THE WITNESSES seeking to be re-examined in the Sohrabuddin Shaikh and Tulsiram Prajapati alleged fake encounters case told the special CBI court on Thursday that there was “mismanagement” on part of the prosecution in bringing relevant evidence on record during the trial.
Mahendra Zala, a Gujarat-based businessman and Azam Khan, an Udaipur-based gangster who was allegedly a part of the criminal gang run by Sohrabuddin, have sought to be recalled as witnesses stating that their statements recorded earlier under section 164 of the Code of Criminal Procedure (CrPC) were not exhibited by the prosecution, leading to relevant facts of the case not being brought on record as evidence.
Zala, through his advocate Arjundev Zala, told the court that his statement recorded in 2010 was crucial as it brought on record various aspects, such as the money racket involving the accused policemen, including those discharged and Sohrabuddin.
“Sohrabuddin was used by the discharged accused to get their work done. My statement under section 164 CrPC establishes their nexus, where they used Sohrabuddin for extortion. This material must come on record. The prosecution did not feel this was fit to be brought on record as the policemen named in the statement have been discharged. But there is a provision under the law to still summon them as accused if relevant evidence is brought. Only because they have been discharged, does not mean the evidence against them cannot be mentioned,” Zala said.
He referred to section 319 of the CrPC, under which the court can summon anyone as accused if relevant evidence is brought on record. According to the CBI, 38 people were named as accused in the case and chargesheeted. Sixteen of them, however, including all IPS officers and senior politicians, were discharged. Since the beginning of the trial, the prosecution and the court have told the witnesses that as these 16 people have been discharged, the deposition should focus on the 22 currently on trial.
“During the trial, relevant material or answers were not brought on record. There is a clear mismanagement on part of the prosecution in getting answers and bringing evidence on record, which can be rectified by the court that has the widest power. It can ask for production of documents in the interest of justice,” Zala argued.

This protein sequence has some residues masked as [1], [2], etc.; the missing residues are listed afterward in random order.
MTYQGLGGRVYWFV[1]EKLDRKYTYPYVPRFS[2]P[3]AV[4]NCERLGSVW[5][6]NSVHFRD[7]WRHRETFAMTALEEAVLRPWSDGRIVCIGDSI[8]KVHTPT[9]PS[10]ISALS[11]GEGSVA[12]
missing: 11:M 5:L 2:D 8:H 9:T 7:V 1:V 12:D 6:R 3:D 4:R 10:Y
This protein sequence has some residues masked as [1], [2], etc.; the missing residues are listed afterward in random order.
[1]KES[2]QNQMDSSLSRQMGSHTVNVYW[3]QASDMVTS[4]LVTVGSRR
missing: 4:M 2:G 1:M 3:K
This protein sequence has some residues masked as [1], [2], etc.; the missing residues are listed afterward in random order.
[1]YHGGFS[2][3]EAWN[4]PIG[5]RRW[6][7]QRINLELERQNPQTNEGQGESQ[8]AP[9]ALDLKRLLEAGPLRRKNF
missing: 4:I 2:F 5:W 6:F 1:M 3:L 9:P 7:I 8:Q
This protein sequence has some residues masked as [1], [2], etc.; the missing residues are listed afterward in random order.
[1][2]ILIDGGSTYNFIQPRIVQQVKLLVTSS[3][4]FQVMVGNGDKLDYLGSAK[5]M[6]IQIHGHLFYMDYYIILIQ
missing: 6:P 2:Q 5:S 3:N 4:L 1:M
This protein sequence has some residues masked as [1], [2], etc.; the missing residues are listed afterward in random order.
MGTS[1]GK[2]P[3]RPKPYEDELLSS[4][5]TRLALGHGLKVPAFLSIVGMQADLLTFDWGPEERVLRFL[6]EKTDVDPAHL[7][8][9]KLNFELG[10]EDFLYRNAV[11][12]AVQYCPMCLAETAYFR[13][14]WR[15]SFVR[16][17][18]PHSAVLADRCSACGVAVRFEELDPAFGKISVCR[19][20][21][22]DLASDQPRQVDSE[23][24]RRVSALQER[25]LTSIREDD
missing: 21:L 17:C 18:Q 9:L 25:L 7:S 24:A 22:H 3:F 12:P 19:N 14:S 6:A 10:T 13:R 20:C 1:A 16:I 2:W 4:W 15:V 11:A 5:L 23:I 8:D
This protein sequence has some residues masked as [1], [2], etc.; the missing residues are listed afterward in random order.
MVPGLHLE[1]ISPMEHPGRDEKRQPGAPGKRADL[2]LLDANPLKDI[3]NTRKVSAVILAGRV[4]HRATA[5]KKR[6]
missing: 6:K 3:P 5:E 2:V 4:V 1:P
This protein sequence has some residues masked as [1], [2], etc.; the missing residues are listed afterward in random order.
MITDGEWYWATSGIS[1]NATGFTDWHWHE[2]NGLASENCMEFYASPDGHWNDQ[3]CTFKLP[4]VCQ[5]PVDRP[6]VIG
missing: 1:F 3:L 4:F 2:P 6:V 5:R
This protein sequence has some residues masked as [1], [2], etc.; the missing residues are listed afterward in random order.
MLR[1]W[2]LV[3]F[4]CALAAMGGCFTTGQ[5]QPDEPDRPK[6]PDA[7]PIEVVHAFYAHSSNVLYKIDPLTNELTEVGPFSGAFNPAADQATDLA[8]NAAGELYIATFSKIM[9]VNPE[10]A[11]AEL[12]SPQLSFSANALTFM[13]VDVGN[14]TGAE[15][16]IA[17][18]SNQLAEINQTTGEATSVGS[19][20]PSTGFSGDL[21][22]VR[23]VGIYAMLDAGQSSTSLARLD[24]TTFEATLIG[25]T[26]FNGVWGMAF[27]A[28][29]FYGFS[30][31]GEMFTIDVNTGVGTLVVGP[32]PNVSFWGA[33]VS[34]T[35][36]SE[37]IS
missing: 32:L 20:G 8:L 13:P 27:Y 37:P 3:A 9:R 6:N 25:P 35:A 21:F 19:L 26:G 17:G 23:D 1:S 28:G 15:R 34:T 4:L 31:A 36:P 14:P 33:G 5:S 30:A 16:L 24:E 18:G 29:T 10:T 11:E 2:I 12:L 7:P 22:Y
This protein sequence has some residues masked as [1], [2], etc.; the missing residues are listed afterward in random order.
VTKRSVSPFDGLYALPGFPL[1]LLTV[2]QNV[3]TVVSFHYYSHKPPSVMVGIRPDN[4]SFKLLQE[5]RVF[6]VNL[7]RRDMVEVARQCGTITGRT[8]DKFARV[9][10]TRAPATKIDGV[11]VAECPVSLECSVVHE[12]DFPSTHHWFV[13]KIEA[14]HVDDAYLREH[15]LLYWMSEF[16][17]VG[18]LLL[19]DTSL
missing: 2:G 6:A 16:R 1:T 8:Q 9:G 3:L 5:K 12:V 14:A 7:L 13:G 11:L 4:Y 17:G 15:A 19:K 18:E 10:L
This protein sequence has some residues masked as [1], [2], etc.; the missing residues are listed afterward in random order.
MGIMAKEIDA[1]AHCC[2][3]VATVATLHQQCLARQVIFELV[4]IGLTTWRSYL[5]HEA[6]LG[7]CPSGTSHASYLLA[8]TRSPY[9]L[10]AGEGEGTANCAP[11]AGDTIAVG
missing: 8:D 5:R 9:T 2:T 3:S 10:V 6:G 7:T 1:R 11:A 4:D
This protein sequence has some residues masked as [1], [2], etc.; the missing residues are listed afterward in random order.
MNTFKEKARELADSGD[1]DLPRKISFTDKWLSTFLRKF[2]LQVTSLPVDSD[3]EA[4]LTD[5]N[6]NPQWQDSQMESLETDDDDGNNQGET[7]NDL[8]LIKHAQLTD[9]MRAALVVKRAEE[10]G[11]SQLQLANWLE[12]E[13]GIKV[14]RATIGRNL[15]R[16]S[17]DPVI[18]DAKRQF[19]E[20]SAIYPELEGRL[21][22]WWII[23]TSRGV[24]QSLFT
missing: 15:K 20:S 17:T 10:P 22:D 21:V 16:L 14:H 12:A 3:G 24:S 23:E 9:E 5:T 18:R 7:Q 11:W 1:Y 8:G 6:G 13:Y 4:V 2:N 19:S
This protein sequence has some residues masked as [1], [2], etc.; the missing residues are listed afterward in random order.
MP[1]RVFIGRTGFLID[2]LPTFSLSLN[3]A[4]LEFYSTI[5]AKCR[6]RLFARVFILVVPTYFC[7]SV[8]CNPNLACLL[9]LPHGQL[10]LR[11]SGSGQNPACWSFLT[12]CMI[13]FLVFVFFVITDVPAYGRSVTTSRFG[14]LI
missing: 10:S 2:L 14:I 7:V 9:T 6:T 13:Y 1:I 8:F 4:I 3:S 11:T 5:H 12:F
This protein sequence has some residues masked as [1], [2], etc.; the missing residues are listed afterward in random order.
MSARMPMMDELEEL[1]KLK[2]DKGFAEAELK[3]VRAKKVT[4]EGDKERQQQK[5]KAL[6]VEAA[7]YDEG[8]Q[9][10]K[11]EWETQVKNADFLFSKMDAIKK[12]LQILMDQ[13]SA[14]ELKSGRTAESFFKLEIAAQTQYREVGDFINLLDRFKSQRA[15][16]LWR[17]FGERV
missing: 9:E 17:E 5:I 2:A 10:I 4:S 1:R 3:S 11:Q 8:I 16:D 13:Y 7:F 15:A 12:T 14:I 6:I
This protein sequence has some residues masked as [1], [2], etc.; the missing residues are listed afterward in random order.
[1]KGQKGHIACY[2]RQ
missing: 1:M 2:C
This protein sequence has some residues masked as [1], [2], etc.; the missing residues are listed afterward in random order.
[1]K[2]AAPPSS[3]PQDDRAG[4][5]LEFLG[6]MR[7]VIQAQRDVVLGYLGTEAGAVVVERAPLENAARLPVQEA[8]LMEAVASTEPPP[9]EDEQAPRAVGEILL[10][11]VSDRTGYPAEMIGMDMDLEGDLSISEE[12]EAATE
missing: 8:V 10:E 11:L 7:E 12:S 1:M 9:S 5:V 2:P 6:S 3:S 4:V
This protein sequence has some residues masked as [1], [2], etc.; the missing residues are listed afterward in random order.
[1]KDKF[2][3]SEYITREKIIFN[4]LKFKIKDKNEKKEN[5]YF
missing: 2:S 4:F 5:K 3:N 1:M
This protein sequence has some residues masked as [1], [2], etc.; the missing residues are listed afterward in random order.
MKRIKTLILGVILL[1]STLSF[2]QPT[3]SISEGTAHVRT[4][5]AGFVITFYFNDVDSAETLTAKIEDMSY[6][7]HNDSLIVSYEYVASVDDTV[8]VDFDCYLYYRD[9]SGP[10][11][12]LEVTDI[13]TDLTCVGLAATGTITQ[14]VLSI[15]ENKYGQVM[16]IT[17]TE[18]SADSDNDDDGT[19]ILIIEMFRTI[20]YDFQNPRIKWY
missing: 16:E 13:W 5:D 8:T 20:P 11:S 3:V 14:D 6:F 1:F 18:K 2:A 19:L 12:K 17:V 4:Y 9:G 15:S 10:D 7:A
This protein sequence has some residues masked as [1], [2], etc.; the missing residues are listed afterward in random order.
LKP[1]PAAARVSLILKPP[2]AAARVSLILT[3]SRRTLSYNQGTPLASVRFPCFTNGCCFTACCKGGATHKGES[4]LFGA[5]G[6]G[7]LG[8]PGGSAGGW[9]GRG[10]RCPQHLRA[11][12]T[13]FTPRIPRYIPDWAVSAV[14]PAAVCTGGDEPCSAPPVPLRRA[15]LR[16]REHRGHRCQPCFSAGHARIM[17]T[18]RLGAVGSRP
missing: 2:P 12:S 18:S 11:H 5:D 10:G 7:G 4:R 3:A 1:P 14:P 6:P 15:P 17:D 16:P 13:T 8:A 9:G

According to Zala’s submissions, his statement recorded in 2010 was pertaining to the alleged extortion by Gujarat IPS officers Abhay Chudasama and D G Vanzara, both discharged, by threatening to book him in a case of firing in the office of Popular Builders in 2004.
The CBI has claimed in its chargesheets that Sohrabuddin was killed as he went against the wishes of these policemen and complaints made against him by marble owners of Rajasthan, from whom he was extorting money. Sohrabuddin was shown to have been killed in an alleged fake encounter on November 26, 2005, the CBI has claimed. His wife, Kausarbi, who was abducted along with him, was killed soon after and her body disposed of. Sohrabuddin’s associate, Tulsiram, who was a witness to the abduction, was also shown to have been killed in an encounter on December 28, 2006, which the CBI has claimed was staged by the accused policemen.
Zala claimed that when he came to depose as a witness on October 23, 2018, he was not asked about his statement by the prosecution and without it, the court may not be able to establish the link of the conspiracy to kill the three persons.
“The prosecution has reached the climax, which is the murder, but has not established the link that led to the offence,” Zala said. Two chief investigating officers of the CBI, Amitabh Thakur and Sandeep Tamgadge, had told the court during their deposition this month that while the current accused did not have motive to kill the three, there was a larger link to the conspiracy involving a “criminal-police-politician” nexus.
Similarly, Azam Khan, currently lodged in Udaipur Central Jail, also told the court through advocate Sarim Naved that he was threatened during his deposition and hence, was not able to take the names of senior policemen and politicians, involved in the conspiracy.
He said that efforts were made to immediately approach the court, as Khan is lodged in jail and paperwork required requisite permissions from jail and local authorities. He also claimed that the threat felt by witnesses, including Tulsiram’s mother Narmadabai, who did not appear as a witness despite summons and warrants, showed that it was a fit case for the new witness protection scheme to be implemented.
Defence advocates for the accused called these pleas “a delay tactic” done with “malafide intention”. They claimed that Zala had a case pending against him in the firing of Popular Builders in Gujarat and his evidence was based on “hearsay”. They added that since Special Judge S J Sharma is set to retire this month, the witnesses were prolonging the trial so that another judge can hear the case.
Zala denied the argument by claiming that he had “shown courage” by seeking to be examined by CBI and no malafide intent can be inferred on him. The defence also said that the discharge of the some of the accused by the trial court has also been upheld by the Bombay High Court.
Special Public Prosecutor B P Raju countered Zala’s claim by stating that he had taken on record relevant parts of the statements of witnesses. “I am not concerned and the court is not concerned with personal grievances, business disputes. I have taken relevant parts of the statements made by witnesses, which is against the 22 accused facing trial,” Raju said. He, however, did not offer any counter to the allegation that statements made by witnesses under section 164 of CrPC were not exhibited as evidence in the court by the prosecution.
While the court had reserved Friday as the date for the pronouncement for the judgment, it will decide on the pleas first. If it allows the recalling of witnesses, the judgment will be deferred.